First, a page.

These are the best protein sources for vegetarians to easily get plant-based protein in their diet, including our favorite high protein meals recipes!
It’s the question every plant-based eater has heard at some point. “If you’re vegetarian, where do you get your protein?” And it’s kind of like…what? Plant-based protein is everywhere and it can be so delicious!
When thinking about protein, it’s important to remember two things: amount and quality. The average person needs 50 to 60 grams of protein each day (that’s about 200 to 250 calories of protein), an easy number to reach on a plant-based diet.
But you also need to think about protein quality. Protein is made up of amino acids, and there are nine essential amino acids that we need to get from our diet. Most meat products are complete proteins, meaning they contain all nine essential amino acids. Plants, on the other hand, are often incomplete proteins. This simply means that you need to eat a variety of plant protein sources to ensure your body gets all the amino acids it needs!
Here are a few plant-based protein combos that when eaten together make a complete protein source (we call these complementary proteins!):
- Rice + Beans (like Spanish Rice)
- Wheat + Nuts (like PB&J)
- Wheat + Legumes (like hummus and pita)
- Legumes + Corn (like Chickpea Corn Salad)
Here are 7 of my favorite vegetarian protein sources and how to use them in everyday cooking. I hope this inspires you to try out some new ingredients!
1. Tofu and Tempeh
- Almond Crusted Tofu Nuggets – 21g per serving
- Tofu Scrambled “Eggs” – 26g per serving
- Tofu Mocha Frappuccino – 6g per serving
- Tempeh Taco Meat – 14g per cup
2. Greek Yogurt
Greek yogurt is different from regular yogurt in that a lot of the liquid whey is drained out, making for a more protein-rich yogurt, by volume. Greek yogurt contains 23 grams protein in 1 cup.
- How to Make Greek Yogurt – 23g per cup
- Chickpea Salad with Yogurt Dressing – 11g per serving
- Key Lime Pie Smoothie – 13g per serving
Plenty of protein and fiber are only part of the reason why I love legumes …they’re just so tasty and versatile! Legumes include beans, peas, lentils, and chickpeas. Most legumes contain about 15 grams protein in 1 cooked cup.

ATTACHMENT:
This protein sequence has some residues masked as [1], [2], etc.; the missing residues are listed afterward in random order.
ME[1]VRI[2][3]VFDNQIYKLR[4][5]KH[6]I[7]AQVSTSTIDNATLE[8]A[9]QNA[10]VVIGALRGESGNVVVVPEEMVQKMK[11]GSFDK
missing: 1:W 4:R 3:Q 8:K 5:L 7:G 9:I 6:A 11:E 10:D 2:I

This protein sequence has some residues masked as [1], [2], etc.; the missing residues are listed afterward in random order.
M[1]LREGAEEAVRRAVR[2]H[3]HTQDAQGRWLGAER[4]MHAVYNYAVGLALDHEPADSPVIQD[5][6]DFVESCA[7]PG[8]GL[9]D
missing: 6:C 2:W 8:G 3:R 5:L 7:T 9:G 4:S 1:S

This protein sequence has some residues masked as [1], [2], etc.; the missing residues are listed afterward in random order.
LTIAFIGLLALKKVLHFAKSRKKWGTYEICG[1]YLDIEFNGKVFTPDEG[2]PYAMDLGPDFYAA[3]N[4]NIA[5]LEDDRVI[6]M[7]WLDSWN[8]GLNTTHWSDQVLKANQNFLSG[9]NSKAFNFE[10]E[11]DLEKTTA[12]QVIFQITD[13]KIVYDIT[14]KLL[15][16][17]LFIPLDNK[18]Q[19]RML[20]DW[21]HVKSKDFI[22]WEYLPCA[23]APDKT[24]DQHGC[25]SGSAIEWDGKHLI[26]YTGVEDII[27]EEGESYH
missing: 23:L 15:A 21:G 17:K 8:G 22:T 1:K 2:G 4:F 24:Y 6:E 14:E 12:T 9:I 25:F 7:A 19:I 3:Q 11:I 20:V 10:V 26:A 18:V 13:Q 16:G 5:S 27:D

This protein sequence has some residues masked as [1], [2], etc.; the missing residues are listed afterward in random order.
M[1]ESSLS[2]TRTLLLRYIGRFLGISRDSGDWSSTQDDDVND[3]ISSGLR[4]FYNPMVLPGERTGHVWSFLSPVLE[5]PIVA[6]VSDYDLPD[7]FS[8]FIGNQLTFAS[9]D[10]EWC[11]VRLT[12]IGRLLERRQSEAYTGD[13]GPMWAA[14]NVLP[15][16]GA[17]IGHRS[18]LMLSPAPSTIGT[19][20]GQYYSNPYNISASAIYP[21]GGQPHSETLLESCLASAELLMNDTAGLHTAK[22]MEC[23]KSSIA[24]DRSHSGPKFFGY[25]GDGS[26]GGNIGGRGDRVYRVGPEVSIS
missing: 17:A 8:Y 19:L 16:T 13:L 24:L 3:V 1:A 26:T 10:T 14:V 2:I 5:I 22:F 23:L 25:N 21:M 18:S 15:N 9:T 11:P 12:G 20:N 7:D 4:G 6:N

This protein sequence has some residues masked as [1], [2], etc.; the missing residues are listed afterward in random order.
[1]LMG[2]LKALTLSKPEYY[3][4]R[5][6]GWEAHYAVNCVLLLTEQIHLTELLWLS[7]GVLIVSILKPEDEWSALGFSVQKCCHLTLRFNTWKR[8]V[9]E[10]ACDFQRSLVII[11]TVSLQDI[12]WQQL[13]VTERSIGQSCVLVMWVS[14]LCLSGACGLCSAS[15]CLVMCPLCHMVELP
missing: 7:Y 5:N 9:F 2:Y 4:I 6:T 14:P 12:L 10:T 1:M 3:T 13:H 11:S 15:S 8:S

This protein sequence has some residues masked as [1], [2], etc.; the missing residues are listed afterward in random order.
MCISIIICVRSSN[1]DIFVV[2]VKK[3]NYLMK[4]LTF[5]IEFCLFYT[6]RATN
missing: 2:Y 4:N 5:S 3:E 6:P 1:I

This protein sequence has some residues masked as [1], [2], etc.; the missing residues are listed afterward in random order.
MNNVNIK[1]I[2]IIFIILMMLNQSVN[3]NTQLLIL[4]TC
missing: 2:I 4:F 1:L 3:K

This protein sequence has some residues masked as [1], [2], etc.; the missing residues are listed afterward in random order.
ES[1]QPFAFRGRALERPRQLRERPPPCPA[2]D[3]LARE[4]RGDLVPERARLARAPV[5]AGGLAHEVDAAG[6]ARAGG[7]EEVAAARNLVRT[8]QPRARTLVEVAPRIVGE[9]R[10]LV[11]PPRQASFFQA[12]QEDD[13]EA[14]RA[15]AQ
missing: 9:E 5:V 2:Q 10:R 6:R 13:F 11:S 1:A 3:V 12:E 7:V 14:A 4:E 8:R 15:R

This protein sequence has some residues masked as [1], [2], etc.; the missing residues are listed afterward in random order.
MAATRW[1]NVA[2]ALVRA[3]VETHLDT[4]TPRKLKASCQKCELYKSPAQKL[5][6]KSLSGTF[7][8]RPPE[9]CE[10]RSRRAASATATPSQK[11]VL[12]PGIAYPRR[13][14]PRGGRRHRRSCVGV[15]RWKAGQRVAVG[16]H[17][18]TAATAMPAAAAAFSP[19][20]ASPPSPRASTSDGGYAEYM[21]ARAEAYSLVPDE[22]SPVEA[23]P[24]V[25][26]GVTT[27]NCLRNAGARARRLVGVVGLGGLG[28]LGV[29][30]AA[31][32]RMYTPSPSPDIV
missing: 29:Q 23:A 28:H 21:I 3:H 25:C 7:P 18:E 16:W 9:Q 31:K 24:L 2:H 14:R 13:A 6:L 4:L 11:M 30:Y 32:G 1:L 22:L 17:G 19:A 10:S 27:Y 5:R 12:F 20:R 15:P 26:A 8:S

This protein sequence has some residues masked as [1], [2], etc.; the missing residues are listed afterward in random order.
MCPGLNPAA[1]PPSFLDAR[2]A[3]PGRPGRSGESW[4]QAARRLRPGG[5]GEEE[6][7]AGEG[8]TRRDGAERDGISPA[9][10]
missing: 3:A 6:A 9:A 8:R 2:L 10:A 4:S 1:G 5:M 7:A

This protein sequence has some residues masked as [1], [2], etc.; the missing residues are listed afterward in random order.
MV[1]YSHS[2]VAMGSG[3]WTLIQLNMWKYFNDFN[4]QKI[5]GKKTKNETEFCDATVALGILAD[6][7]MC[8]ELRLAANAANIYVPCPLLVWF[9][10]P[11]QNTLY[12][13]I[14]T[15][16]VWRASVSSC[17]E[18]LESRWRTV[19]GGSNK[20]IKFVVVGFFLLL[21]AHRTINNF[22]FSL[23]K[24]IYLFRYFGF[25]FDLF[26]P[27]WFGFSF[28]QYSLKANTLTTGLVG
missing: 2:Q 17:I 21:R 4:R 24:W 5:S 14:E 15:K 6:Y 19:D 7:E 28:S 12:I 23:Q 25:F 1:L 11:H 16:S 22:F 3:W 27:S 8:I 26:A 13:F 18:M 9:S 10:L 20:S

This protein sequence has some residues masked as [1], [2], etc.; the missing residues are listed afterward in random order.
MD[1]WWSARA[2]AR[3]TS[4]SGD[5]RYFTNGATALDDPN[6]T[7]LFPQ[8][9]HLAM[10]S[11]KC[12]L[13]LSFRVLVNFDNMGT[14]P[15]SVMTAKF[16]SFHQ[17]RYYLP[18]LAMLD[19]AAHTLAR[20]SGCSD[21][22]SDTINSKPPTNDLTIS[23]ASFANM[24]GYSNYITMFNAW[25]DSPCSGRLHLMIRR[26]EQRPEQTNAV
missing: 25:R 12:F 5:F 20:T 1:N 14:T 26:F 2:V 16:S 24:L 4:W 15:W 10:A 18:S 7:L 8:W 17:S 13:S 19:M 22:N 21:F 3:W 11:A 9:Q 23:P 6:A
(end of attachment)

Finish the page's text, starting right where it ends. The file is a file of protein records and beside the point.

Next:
- Roasted Chickpea Gyros – 12g per serving
- 20 Minute Taco Soup – 15g per serving
- Chickpea Tikka Masala – 15g per serving
4. Nutritional Yeast
Nutritional yeast is complete protein is a deactivated strain of yeast that tastes a lot more appealing than it sounds. It’s deliciously cheesy, savory, and eggy. Nutritional yeast contains 9 grams protein in 2 tablespoons.
- Cafe Yumm Inspired Sauce – 10g per serving
- Vegan Nachos with BBQ “Pulled Pork” – 16g per serving
- Eggless French Toast – 3g per servin
Quinoa is another complete protein that can take the place of less protein-rich grains, like rice and couscous. It contains 8 grams protein in 1 cooked cup.
- Overnight Quinoa Breakfast Porridge – 12g per serving
- Enchilada Quinoa Stuffed Peppers – 19g per serving
- Quinoa Kale Salad – 7g per serving
Wouldn’t be a roundup of vegetarian protein sources without the humble egg! The color of the egg shell has nothing to do with nutritional content, but being pasture-raised will make for more nutrient-rich eggs. There are 6 grams of protein in 1 large egg.
- Kimchi Bibimbap – 17g per serving
- Savory Oatmeal with Poached Egg and Avocado – 18g per serving
- Egg Instant Ramen Hack – 14g per serving
7. Chia Seeds
Chia seeds are easy to work into your diet via smoothies or yogurts (and high in healthy fats too)! They contain 4 grams protein in 2 tablespoons.
- Tropical Chia Parfait – 3g per serving
- Strawberry Chia Oat Bites – 3g per serving
- No Pectin Berry Chia Jam – 0.5g per 1 Tbsp
These are some of my favorite protein sources for vegetarians in everyday in everyday cooking, but there are many more not included here! Some other popular vegetarian ingredients high in protein include: seitan, Textured Vegetable Protein (TVP), freekah, farro, flax seeds, rice, and nuts/nut butters.